The two American astronauts participated in the first private manned flight and left for the ISS on May 30. They landed on Sunday night in the Gulf of Mexico.
Two US astronauts from the International Space Station landed on Sunday evening in the Gulf of Mexico aboard a SpaceX capsule, crowning the success of the space company’s first demonstration mission for NASA. In less than an hour, aboard SpaceX’s Dragon, Bob Behnken and Doug Hurley went from a speed of 28,000 km / h in orbit to a speed of 24 km / h at the time of the landing, four large parachutes having opened as expected after the scorching atmospheric re-entry. They landed off Pensacola in the Gulf of Mexico, a site chosen to avoid a tropical storm in the area.
“Welcome to Earth, and thank you for flying on SpaceX,” the flight director announced to the astronauts, who are fine and responded. “It was an honor and a privilege,” said Doug Hurley. The successful round trip to the International Space Station (ISS) puts an end to the Russian monopoly on access to the ISS since the Americans parked their space shuttles in July 2011. NASA will use the Dragon capsule from the order of twice a year to send four astronauts at a time, including non-Americans, a Japanese and the European Thomas Pesquet being planned for the next missions.
The mission may seem like a modest step in space exploration: “Bob” and “Doug” did not go to the Moon or to Mars, only to the old space station, 400 km from Earth, where Russians and Americans and others come and go since 1998. NASA, however, sees it as a “revolution”, because SpaceX will give the United States back access to space, less expensive than its previous programs. For three billion granted since 2011 under a fixed price contract, SpaceX has fully developed a new space taxi and promised six round trips to the ISS. Previously, the space agency ordered a specific vehicle from industry giants, and assumed all budget overruns.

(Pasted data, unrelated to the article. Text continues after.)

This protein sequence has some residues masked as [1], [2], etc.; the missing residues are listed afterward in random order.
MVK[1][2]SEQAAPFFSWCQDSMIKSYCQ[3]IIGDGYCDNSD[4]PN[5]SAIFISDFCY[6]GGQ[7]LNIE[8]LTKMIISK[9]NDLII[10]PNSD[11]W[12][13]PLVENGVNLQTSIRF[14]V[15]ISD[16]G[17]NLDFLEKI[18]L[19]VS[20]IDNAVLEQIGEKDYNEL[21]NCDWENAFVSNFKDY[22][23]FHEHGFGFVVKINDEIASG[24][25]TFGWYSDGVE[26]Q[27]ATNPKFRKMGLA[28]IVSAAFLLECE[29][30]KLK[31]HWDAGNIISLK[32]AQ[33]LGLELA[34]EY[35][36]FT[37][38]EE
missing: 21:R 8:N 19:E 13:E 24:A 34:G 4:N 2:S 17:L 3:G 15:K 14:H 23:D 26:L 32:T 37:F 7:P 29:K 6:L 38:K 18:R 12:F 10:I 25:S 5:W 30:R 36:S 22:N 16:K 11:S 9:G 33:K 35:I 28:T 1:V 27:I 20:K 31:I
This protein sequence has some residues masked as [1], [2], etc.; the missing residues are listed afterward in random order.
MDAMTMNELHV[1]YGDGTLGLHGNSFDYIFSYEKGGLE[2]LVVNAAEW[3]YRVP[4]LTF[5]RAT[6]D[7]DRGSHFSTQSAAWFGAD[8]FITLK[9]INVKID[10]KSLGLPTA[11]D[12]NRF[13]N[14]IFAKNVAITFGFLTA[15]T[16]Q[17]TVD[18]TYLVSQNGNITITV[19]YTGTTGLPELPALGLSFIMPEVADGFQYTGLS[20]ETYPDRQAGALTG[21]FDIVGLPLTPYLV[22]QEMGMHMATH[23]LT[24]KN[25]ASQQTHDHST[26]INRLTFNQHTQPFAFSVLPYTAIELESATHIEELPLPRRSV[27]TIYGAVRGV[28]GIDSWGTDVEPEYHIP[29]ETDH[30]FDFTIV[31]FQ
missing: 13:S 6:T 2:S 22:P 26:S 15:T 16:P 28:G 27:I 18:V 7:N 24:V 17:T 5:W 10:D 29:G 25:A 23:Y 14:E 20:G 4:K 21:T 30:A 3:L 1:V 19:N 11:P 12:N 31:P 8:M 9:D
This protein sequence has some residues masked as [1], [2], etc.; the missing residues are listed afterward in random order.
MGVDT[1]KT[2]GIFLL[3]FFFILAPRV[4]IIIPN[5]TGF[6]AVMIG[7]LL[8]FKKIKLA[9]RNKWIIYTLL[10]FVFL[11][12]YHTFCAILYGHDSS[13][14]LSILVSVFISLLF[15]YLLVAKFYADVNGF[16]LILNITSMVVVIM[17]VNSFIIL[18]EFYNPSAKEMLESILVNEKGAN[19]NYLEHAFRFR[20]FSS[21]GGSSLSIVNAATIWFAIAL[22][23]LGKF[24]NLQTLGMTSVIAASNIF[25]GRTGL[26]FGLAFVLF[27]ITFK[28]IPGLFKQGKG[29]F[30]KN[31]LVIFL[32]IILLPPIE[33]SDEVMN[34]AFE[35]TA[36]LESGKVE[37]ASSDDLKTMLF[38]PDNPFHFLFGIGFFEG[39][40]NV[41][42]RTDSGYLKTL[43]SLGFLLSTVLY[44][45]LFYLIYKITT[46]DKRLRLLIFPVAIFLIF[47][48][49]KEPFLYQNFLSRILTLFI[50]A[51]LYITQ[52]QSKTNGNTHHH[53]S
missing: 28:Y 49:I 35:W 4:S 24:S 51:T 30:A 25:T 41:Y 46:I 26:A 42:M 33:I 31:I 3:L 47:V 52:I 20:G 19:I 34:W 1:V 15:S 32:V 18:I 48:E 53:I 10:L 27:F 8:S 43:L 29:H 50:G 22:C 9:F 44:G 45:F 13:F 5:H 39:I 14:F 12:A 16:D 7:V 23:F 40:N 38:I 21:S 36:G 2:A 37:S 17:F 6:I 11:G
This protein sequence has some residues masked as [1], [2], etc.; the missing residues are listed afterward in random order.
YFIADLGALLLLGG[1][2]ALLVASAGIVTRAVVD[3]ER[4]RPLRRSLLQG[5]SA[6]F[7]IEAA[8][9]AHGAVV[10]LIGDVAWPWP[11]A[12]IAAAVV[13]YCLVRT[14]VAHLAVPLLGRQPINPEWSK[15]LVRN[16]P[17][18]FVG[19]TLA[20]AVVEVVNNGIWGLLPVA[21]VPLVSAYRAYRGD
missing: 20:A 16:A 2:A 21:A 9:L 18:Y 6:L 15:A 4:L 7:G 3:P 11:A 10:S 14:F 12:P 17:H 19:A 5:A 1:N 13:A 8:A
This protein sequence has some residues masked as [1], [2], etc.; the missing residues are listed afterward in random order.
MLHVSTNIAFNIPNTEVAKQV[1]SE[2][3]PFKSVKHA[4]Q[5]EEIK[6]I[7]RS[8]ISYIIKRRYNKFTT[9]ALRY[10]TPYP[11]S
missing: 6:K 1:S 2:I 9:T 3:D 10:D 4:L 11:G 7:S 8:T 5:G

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In doing so, the ex-start-up beat Boeing, whose Starliner capsule, developed for the same purpose, missed an empty test flight last year and won’t be ready until 2021 at the earliest.
On May 30, the company of Elon Musk, also boss of Tesla electric vehicles, had achieved a first feat by transporting Bob Behnken and Doug Hurley to the orbital laboratory, doing for humans what it has done regularly for the cargo since 2012. Donald Trump had attended the takeoff in person from Florida, and he had applauded the boss of SpaceX. “Today’s launch demonstrates that the future belongs to the private space industry,” the US president said.
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After two months in the ISS, and several spacewalks, the two men bid farewell to the three other Russian and American crew members on Saturday, and left the station without a hitch around 11:34 GMT (1:34 in France) . They spent the night on board, without incident, then donned their space suits for the atmospheric reentry and the end of the journey, the most perilous phase of the mission.
The US space agency had decided to maintain their return despite tropical storm Isaias, which brought strong winds and heavy rain to the east coast of Florida. It only gave up the first site considered, located on the more exposed Atlantic coast. A SpaceX ship, GO Navigator, is in the area and must pick up the crew, who will immediately undergo medical examinations before being returned to dry land.
The Dragon Crew capsule will be transported to a SpaceX site in Florida for a six-week inspection to verify that it can again serve as a space taxi, in this case for the spring 2021 mission with Thomas Pesquet on board.